Former Mexican Attorney General Arturo Chavez Chavez is suspected by the U.S. government of having assisted drug cartels to hide their illegal activities, according to recent Wikileaks reports.
The reports are based on communications between the U.S. ambassador to Mexico and the U.S. State Department.
Ambassador Carlos Pascual wrote in a 2009 message that Chavez offered "a helping hand" to some drug cartel leaders while he was attorney general of the Mexican state of Chihuahua from 1996 to 1998, according to Wikileaks.
The suspicions focused on murders of young women in Juarez City that were believed to be linked to drug cartels. The cartel leaders were never prosecuted for the killings.
Chavez was appointed to the job of Mexico's attorney general in 2009 but resigned his post on March 31, 2011, citing personal reasons.
The September 2009 message, called a cable, from Pascual was issued about the same time of Chavez's nomination on Sept. 7, 2009 to become attorney general.
Pascual's cable said the Mexican president poorly researched Chavez's background and selected him from only a small group of candidates. The cable said the nomination of Chavez was "unexpected and inexplicable."
It also said that although Chavez came to the job with strong credentials as a lawyer, he was not well-prepared to defend his actions before Mexican lawmakers.
His nomination was harshly criticized by human rights activists and the families of women murdered in Juarez City.
During his nomination hearing before the Mexican Senate, Chavez said he opposed the death penalty and legalization of marijuana.
His nomination was confirmed by the Senate with 75 votes in favor and 26 against it.
President Calderon said after Chavez resigned that his work as attorney general was "fundamental to Mexico's efforts to establish rule of law." He also said Chavez played a key role in the arrests and prosecutions of drug cartel leaders.
Calderon appointed Marisela Morales, head of the organized crime department in the Office of the General Prosecutor, to succeed Chavez.
Wikileaks is an Internet-based investigative news site that obtained thousands of U.S. diplomatic cables from an unnamed source that it started releasing in batches last November.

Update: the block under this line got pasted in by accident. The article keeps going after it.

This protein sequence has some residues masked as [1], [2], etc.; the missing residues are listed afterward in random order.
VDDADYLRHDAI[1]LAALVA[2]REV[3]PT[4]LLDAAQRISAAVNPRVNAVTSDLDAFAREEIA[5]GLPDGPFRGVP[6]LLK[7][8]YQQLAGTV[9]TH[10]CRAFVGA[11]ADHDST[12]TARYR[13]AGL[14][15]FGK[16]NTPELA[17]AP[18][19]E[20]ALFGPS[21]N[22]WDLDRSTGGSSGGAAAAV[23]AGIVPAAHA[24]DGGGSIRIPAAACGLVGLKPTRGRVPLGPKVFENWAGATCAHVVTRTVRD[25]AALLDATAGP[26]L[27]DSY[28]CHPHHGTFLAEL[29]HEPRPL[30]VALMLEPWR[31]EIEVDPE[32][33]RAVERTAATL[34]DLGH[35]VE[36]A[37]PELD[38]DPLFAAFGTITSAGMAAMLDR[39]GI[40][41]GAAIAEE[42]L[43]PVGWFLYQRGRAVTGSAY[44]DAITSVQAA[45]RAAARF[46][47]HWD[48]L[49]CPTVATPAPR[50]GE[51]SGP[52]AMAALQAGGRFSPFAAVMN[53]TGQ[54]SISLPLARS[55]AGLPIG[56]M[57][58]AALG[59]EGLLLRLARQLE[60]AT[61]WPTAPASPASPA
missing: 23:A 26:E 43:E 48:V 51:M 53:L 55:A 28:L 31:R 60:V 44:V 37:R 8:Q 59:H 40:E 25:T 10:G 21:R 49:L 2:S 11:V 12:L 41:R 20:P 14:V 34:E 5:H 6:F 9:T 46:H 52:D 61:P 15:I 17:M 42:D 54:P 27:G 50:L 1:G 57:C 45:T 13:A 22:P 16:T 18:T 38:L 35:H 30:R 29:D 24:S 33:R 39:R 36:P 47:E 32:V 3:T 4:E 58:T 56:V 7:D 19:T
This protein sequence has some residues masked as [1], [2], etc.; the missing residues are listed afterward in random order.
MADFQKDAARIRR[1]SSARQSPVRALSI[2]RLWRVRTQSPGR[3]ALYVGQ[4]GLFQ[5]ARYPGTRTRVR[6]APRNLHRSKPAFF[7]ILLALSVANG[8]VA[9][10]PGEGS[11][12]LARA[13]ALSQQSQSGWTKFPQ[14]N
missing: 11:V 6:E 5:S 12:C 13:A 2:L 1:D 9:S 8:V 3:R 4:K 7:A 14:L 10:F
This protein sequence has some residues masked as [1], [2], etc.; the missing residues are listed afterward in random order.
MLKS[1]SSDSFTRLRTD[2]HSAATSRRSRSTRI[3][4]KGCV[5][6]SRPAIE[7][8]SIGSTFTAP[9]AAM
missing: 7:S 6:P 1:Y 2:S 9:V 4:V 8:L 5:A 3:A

Some of the cables have caused embarrassing international incidents for the U.S. government for criticisms of foreign governments, including the way Mexico has conducted its war against drug cartels.
The latest major event in the 4-1/2-year-old drug war was the arrest Tuesday of Jesus "Chango" Mendez, reputed head of the "La Familia" drug cartel.
He was arrested by Mexican federal police in the central Mexican state of Aguascalientes. He also is wanted in the United States.
The arrest of Mendez "destroys the command structure of the criminal organization," according to a statement from a Mexican government spokesman.
La Familia is a cult-like cartel that perceives itself as the protectors of residents of the southern state of Michoacan. Most of the people the gang is accused of murdering have consisted of rival cartel members.
However, La Familia also is accused of trafficking in illegal drugs, such as methamphetamines, marijuana and heroin.
The arrest of Mendez is a "great blow by the Federal Police against organized crime," Calderon said in a posting on Twitter.
Mendez was "one of the most-wanted criminals" in Mexico, Calderon said.
Mendez was arrested nine years ago in the city of Apatzingan as a suspect in the murder of rival gang members but was released shortly afterward without explanation.
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